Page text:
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A Dilemma for Deliberative
The Problem with Procedure
Travis N. Rieder
Department of Philosophy
University of South Carolina
Considering an Ethical Regulation of
 My interest in this debate is concerning a very specific
question: is the criterion of rightness a substantive one,
or a procedural one?
 This is to ask: Is there some substantive answer to the
question – perhaps the right regulation is that which in
fact results in the least amount of harm – or is the right
regulation merely that which ‘falls out of’ some process?
 Advocates of any pure form of ‘deliberative democracy’
typically argue for the latter, and it is this point on which
the current talk will focus.
Farrelly on Nanotech and
Deliberative Democracy
 My interlocutor in this debate is Colin Farrelly in his
essay “Deliberative Democracy and Nanotechnology”
(Wiley 2007).
 Farrelly seems to be committed to two claims:
 (1) An ethical regulation of nanotechnology is characterized by
being the result of a deliberative democratic process.
 (2) An ethical regulation of nanotechnology is characterized by
particular, substantive criteria, such as non-extremism.
 I believe there is a serious tension in these two
commitments – a tension which is likely to be present in
the similar commitments of most of us who are
sympathetic to Farrelly’s project.
The Basic Concern
 If there is some substantively right answer to the
question of how ethically to regulate nanotechnology,
then why care about process, so long as we can get to
the right answer?
 Alternatively: If we plan to ‘channel’ deliberative
democracy, so that we get to what we think is the right
answer, then why go through the process in the first
 The basic intuition: as soon as we start placing
restrictions on the democratic process, it seems that we
are affecting the possible outcomes. This makes the
process begin to look like a ‘spare wheel,’ in that what
we get out is a product of what we put in.
The Dilemma
The basic argument against deliberative democracy can then be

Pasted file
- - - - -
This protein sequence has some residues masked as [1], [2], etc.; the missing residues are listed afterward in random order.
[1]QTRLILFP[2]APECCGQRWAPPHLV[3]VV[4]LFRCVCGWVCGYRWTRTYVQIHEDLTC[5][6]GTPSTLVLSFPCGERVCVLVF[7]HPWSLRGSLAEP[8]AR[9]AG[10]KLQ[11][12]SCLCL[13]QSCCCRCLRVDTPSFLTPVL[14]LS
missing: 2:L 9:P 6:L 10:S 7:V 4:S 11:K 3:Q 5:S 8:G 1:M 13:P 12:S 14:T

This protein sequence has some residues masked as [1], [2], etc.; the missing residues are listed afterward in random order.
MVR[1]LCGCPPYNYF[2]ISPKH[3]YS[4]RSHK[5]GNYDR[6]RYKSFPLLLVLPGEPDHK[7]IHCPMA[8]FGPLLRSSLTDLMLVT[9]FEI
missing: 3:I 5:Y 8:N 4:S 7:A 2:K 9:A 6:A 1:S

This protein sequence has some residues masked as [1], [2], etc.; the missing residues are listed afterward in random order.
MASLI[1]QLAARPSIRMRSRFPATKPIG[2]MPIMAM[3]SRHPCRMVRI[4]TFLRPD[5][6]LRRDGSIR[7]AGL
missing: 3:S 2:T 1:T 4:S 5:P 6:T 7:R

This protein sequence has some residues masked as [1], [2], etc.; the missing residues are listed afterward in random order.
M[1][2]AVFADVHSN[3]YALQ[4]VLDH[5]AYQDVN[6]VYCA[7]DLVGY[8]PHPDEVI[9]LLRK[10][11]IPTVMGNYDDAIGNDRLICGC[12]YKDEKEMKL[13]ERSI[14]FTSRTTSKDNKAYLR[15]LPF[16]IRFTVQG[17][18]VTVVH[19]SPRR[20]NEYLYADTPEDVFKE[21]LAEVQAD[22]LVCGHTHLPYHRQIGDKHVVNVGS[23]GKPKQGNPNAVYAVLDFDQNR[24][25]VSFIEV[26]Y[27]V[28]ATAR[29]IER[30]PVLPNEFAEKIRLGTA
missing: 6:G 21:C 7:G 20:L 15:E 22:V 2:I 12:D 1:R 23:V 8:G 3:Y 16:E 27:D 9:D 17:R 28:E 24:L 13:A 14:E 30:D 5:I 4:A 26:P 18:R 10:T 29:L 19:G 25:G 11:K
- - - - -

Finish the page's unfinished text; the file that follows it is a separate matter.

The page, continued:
formulated as a dilemma:
An ethical regulation of nanotechnology is either (a) procedural, or (b)
If (a), then whatever falls out of the process of democratic
deliberation is ethically right.
For the sake of contradiction, let us assume (a).
It is possible that deliberative democracy would recommend a
complete moratorium on technological research and development.
However, most of us would agree that a complete moratorium is not
ethically right (technology is also helpful; ought implies can).
Thus, there is at least one answer which could be produced by a
deliberative democracy which is morally incorrect.
But (6) and (2) entail a contradiction – i.e. whatever falls out of a
deliberative democracy is both right and not right.
Therefore, not-(a).
Therefore, by disjunct elimination, (b).
So what?
 This means: we must realize what role we actually think
the public should have.
 This does not mean: the public should not have any role.
 The attractive element of deliberative democracy: taking
the public’s perspective into account. We can and
should still do this.
 We simply realize that we are taking the public’s
knowledge and perspective into account – but the public
is not itself the moral mechanism.
Good Reasons for Including the
Public in Regulations-Debate:
 Epistemic Reasons:
 (1) Epistemic Fallibilism
 (2) Epistemic Modesty
 Moral Reasons:
 (3) Anti-Paternalistic Commitment
A Role for Anti-Paternalism
 Reason (3), then, does not require a procedural
 Rather, we can say that this is one case among
many in which we have competing moral
 Regulation X may be our best estimate for the
substantively right regulation.
 Regulation Y may be the public’s choice.
 It is unclear that we ought to enact X over Y in this
case. But this does not mean that X isn’t the right